Quote of the week

As seductive as certain perspectives of international law may appear to those who disagree with the outcome of the interpretative exercise conducted by this Court in the contempt judgment, sight must not be lost of the proper place of international law, especially in respect of an application for rescission. The approach that my Brother adopts may be apposite in the context of an appeal, where a court is enjoined to consider whether the court a quo erred in its interpretation of the law. Although it should be clear by now, I shall repeat it once more: this is not an appeal, for this Court’s orders are not appealable. I am deeply concerned that seeking to rely on articles of the ICCPR as a basis for rescission constitutes nothing more than sophistry.

Khampepe J
Zuma v Secretary of the Judicial Commission of Inquiry into Allegations of State Capture, Corruption and Fraud in the Public Sector Including Organs of State and Others (CCT 52/21) [2021] ZACC 28 (17 September 2021)
19 October 2006

Seperate always unequal

Business Day yesterday published a letter from Kader Asmal in which he argues that the Civil Unions Bill comply with the Constitutional Court judgment in Minister of Home Affairs v Fourie. He quotes from Sachs’ judgment to the effect that:

Equal treatment does not invariably require identical treatment. thus corrective measures to overcome past and continuing discrimination may justify and may even require differential treatment.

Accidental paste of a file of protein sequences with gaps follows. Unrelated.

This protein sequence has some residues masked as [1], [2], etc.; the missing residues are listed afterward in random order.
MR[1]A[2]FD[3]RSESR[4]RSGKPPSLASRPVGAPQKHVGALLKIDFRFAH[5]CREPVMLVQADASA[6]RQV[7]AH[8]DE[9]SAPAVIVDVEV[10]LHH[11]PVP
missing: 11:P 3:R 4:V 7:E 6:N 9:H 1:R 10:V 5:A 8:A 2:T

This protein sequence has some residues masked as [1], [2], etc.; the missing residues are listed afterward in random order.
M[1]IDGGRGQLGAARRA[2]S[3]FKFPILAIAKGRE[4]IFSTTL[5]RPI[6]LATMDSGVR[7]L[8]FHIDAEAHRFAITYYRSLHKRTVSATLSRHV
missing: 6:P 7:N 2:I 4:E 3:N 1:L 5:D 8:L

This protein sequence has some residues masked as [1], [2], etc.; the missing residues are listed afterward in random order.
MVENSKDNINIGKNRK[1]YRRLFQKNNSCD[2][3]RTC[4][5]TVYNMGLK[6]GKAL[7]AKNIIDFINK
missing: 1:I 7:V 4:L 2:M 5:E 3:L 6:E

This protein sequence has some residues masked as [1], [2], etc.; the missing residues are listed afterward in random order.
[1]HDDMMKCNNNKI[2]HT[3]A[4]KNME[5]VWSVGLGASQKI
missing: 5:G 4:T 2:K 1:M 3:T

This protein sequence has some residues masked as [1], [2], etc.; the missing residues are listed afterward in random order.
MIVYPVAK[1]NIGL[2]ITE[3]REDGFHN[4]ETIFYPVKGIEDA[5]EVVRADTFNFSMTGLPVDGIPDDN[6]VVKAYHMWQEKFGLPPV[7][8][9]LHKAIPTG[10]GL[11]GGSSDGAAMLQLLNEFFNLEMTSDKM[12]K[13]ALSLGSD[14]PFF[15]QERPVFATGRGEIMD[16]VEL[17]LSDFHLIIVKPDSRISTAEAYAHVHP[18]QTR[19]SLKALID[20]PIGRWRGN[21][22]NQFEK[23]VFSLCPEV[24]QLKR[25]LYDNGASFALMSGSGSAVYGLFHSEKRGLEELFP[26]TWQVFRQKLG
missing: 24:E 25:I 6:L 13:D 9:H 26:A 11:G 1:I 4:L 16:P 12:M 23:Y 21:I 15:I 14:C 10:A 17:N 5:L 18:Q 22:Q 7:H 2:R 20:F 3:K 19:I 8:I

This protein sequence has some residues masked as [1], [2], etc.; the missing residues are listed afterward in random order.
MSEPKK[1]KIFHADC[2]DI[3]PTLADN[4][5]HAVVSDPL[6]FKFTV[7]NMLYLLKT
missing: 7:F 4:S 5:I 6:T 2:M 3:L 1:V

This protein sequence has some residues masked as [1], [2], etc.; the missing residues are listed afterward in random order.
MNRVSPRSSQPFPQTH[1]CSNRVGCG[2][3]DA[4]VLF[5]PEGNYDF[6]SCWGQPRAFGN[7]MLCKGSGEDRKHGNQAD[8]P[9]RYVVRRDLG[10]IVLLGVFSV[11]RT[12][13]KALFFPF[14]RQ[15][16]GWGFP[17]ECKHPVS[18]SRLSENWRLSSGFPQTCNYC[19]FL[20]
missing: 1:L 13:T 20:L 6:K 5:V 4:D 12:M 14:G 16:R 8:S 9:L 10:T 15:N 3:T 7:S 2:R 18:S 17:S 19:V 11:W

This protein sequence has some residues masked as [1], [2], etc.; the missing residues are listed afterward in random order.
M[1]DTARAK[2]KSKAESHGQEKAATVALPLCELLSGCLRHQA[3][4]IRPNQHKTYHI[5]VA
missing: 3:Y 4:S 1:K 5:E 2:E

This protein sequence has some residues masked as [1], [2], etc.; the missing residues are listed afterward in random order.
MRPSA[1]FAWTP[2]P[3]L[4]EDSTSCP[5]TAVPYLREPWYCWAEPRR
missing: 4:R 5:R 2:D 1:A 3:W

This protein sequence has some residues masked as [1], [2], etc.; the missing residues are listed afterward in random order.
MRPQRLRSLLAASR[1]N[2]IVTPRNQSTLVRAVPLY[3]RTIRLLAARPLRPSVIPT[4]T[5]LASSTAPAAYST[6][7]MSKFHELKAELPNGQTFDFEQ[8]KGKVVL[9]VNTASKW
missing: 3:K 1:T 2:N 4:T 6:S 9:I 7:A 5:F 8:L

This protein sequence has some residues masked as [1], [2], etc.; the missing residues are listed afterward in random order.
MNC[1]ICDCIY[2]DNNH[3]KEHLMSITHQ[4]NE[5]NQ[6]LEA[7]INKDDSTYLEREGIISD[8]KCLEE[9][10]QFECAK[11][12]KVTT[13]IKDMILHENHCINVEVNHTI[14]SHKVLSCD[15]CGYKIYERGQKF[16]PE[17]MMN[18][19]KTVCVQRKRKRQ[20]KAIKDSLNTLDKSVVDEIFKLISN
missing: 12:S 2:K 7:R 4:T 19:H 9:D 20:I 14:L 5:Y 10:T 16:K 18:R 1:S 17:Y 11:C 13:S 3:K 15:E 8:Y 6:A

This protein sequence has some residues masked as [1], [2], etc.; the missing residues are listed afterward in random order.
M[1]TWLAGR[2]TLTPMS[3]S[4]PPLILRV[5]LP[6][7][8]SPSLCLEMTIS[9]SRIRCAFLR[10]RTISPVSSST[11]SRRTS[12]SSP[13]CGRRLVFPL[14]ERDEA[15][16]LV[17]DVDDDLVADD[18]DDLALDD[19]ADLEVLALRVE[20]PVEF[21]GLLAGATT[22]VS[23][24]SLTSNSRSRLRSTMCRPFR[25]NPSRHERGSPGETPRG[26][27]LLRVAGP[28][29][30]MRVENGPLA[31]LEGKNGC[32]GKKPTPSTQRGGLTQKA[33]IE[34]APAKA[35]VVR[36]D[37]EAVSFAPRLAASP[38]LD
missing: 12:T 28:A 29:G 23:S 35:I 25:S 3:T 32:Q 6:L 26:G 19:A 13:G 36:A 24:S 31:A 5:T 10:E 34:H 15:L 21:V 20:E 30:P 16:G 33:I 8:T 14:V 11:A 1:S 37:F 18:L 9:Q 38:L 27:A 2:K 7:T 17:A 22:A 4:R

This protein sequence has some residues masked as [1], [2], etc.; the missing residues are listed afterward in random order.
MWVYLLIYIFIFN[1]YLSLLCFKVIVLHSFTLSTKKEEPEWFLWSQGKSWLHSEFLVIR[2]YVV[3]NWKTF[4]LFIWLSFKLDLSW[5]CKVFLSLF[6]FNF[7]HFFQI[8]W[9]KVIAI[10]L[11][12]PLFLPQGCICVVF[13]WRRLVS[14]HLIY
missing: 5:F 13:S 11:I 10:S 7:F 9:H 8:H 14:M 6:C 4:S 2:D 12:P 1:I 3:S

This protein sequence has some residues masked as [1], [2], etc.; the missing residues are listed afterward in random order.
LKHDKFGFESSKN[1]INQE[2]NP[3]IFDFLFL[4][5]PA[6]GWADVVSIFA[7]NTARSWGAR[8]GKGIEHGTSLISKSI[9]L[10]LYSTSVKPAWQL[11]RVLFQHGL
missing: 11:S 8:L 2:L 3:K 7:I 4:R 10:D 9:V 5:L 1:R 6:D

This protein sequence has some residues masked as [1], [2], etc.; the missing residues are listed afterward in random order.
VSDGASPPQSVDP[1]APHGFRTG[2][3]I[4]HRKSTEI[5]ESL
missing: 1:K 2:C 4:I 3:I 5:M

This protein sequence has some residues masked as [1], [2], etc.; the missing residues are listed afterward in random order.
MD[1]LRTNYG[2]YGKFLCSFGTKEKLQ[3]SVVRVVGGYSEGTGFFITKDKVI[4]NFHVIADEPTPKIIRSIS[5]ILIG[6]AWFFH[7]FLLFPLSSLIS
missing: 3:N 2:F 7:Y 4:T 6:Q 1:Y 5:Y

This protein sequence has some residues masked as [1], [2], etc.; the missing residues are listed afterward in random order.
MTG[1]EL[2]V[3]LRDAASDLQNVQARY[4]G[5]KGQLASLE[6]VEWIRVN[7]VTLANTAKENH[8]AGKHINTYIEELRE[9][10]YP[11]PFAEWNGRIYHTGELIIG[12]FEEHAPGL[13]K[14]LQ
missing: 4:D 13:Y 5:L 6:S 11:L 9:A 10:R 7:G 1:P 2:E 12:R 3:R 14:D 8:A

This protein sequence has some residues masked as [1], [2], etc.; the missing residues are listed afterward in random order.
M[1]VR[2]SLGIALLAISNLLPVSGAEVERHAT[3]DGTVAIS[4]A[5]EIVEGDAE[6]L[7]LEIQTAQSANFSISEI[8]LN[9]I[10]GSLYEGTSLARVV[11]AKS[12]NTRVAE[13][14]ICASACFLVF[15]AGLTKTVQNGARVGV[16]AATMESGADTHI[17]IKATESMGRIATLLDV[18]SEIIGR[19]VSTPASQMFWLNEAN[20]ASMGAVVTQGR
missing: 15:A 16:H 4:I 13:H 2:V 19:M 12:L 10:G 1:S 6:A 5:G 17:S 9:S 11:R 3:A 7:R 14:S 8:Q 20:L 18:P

This qoute does not support his argument though. On the contrary, it refutes his argument. In the context of equality, justice Sachs suggests here, those who have been particularly marginalised can sometimes be given preferential treatment. Gay men and lesbians have been particularly marginalised and oppressed so they should, in some cases qualify for preferential treatment. What the Constitution prohibits is for such a marginalised group to be given worse treatment than those who oppress them. And that is eactly what a seperate but equal civil partnership arrangement does. It provides for a seperate institution that may provide same-sex couples with most of the legal rights and duties associated with traditional marriage, but the Civil Union Bill spectacularly fails to extend to such relationship the same status as that associated with marriage. The mere fact that the drafters decided to create a seperate institution is a dead giveaway. If it is not called marriage, it ain’t marriage. As I have argued in my article in the Mail & Guardian two weeks ago:

This is extremely insulting and humiliating towards those of us who might want to marry a member of our own sex. The Constitutional Court warned that creating a special institution for same-sex couples will invariably send the signal that bringing same-sex couples under the umbrella of marriage law would taint those already within its protection. It endorses the view that homosexuals are somehow depraved, impure and tainted and that “pure” heterosexual marriage must be protected from this abomination. As the Constitutional Court pointed out in the Fourie judgment, such a view – no matter how seriously and sincerely held – can only be based on prejudice against or hatred of homosexuals. And prejudice, the Court has said on many occasions, can never justify unfair discrimination.

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